When the Rev. Derrick Sneyd was a young boy growing up in India, his mother would often drop him off with a good friend who would take care of him while his mother went shopping in the city.
Her friend was a nun with the Missionaries of Charity in Kolkata, formerly Calcutta. Her name was Mother Teresa, and she is now known by Catholics around the world as Saint Teresa of Calcutta.
Now in his 40th year as a priest, the senior parochial vicar at Saint Gregory the Great Catholic Church fondly reminisces about his holy caretaker.
“People ask me … ‘Did she have any influence in leading you to the priesthood?’ Good question, and I wouldn’t deny it,” Sneyd said.
Along with other holy people Sneyd spent time with over the years, Mother Teresa, the humanitarian known for helping the poorest of the poor, helped instill in him a love for Jesus and a desire to do the Lord’s work.
The Bluffton priest described Mother Teresa as an ordinary person. She had something extraordinary, though, and that was her dedication.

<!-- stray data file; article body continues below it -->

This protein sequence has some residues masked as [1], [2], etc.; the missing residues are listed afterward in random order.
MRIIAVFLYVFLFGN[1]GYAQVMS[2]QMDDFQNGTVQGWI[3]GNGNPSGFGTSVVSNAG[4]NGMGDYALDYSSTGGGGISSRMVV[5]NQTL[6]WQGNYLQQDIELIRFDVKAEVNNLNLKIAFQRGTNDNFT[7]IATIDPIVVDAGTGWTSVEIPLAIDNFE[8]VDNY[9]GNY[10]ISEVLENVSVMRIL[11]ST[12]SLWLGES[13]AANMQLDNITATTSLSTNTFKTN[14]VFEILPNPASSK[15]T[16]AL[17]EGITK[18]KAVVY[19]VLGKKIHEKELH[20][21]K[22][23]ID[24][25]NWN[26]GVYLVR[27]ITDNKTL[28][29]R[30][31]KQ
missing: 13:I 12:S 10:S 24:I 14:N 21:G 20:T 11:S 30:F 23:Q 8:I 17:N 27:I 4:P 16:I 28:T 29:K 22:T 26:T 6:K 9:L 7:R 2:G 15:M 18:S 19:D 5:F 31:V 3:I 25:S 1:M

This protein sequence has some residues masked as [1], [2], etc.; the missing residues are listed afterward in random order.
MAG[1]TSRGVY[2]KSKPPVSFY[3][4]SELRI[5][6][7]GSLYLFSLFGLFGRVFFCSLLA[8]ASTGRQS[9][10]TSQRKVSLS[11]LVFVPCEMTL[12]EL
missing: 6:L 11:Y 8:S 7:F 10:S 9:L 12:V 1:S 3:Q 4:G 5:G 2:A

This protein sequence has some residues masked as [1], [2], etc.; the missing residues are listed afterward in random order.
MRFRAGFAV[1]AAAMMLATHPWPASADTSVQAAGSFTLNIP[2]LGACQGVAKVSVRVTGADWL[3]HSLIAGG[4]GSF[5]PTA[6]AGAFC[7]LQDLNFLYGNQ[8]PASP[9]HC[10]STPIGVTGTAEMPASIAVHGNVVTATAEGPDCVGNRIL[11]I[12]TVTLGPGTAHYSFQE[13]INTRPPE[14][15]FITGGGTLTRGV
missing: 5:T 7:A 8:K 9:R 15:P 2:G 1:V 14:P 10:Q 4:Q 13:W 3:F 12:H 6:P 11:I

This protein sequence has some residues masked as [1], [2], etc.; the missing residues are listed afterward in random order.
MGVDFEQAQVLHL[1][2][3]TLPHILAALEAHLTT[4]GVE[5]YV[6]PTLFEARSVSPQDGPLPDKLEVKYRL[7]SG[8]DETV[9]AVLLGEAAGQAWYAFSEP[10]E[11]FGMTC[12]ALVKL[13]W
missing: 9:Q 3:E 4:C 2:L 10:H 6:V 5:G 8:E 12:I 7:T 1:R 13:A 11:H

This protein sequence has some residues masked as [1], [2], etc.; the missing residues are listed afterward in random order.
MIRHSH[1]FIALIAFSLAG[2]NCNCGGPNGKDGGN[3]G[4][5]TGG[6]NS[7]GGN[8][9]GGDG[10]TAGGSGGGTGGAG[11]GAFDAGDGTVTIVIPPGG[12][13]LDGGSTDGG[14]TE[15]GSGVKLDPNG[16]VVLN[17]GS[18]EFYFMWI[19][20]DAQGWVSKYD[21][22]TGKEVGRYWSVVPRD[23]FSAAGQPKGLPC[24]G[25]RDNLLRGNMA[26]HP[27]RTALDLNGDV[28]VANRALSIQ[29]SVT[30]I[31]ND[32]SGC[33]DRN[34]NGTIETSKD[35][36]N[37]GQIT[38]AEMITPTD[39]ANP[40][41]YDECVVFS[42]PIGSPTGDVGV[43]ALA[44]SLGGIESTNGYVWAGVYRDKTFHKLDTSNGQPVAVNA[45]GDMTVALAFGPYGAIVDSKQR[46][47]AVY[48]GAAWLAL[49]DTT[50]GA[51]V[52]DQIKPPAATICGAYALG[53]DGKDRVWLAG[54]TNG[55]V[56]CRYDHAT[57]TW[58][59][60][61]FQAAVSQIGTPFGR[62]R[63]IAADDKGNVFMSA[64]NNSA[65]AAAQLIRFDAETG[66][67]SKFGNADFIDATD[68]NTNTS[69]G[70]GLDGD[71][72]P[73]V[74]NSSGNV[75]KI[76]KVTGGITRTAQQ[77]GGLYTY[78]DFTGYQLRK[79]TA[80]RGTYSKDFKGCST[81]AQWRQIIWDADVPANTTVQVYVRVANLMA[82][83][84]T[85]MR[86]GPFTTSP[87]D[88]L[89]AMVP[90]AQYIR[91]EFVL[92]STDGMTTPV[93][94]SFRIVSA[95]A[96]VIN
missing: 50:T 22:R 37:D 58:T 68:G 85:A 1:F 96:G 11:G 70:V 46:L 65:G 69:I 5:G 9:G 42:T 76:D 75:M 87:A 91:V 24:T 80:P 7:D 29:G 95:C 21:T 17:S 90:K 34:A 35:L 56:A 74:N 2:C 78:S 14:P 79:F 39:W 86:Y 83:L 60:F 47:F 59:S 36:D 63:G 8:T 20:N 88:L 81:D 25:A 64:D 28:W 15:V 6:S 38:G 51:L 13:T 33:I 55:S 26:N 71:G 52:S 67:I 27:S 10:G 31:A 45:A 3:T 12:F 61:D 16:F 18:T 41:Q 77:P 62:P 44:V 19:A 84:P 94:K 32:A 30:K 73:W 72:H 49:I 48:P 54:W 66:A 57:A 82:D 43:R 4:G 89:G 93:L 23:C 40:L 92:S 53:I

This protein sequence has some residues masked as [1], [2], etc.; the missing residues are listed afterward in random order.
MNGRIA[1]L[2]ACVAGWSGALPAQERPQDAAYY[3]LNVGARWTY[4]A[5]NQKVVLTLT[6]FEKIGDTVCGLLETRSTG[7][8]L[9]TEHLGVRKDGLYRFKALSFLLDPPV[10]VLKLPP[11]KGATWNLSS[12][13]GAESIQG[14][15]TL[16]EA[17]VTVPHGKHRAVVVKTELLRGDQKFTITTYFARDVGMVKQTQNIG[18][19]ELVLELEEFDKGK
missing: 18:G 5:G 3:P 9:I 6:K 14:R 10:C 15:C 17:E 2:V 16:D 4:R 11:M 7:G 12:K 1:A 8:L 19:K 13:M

“To be dedicated is to have God’s wishes, God’s design in your mind and heart,” Sneyd said.
Sneyd recalls Mother Teresa watching him play with the other children. The nuns also took care of orphans. She didn’t really play with them; she just made sure they were safe. He looked forward to visiting the future saint and the other nuns because they would spoil him, although he added that he was never given preferential treatment.
Sneyd also remembers Mother Teresa as a disciplinarian. If she caught him not paying attention when he was supposed to be praying the Rosary, she would give him a little tug.
“I remember her as a very kind person,” Sneyd said. “I remember her as a loving person. I can hear her say, ‘Derrick, be a good boy.'”
Many years later, when Sneyd became a priest, Mother Teresa said something very similar: “Derrick, be a good priest.”
Sneyd thinks about Mother Teresa often. He prays daily that she will intercede for him. On the days when he doesn’t feel like doing God’s work, he is reminded of her dedication.
“The lady was dedicated,” Sneyd said. “She had no doubts in her mind and heart why she was doing what she did.”
She did it all for Jesus.
Amy Coyne Bredeson of Bluffton is a freelance writer, a mother of two and a volunteer with the Tuberous Sclerosis Alliance.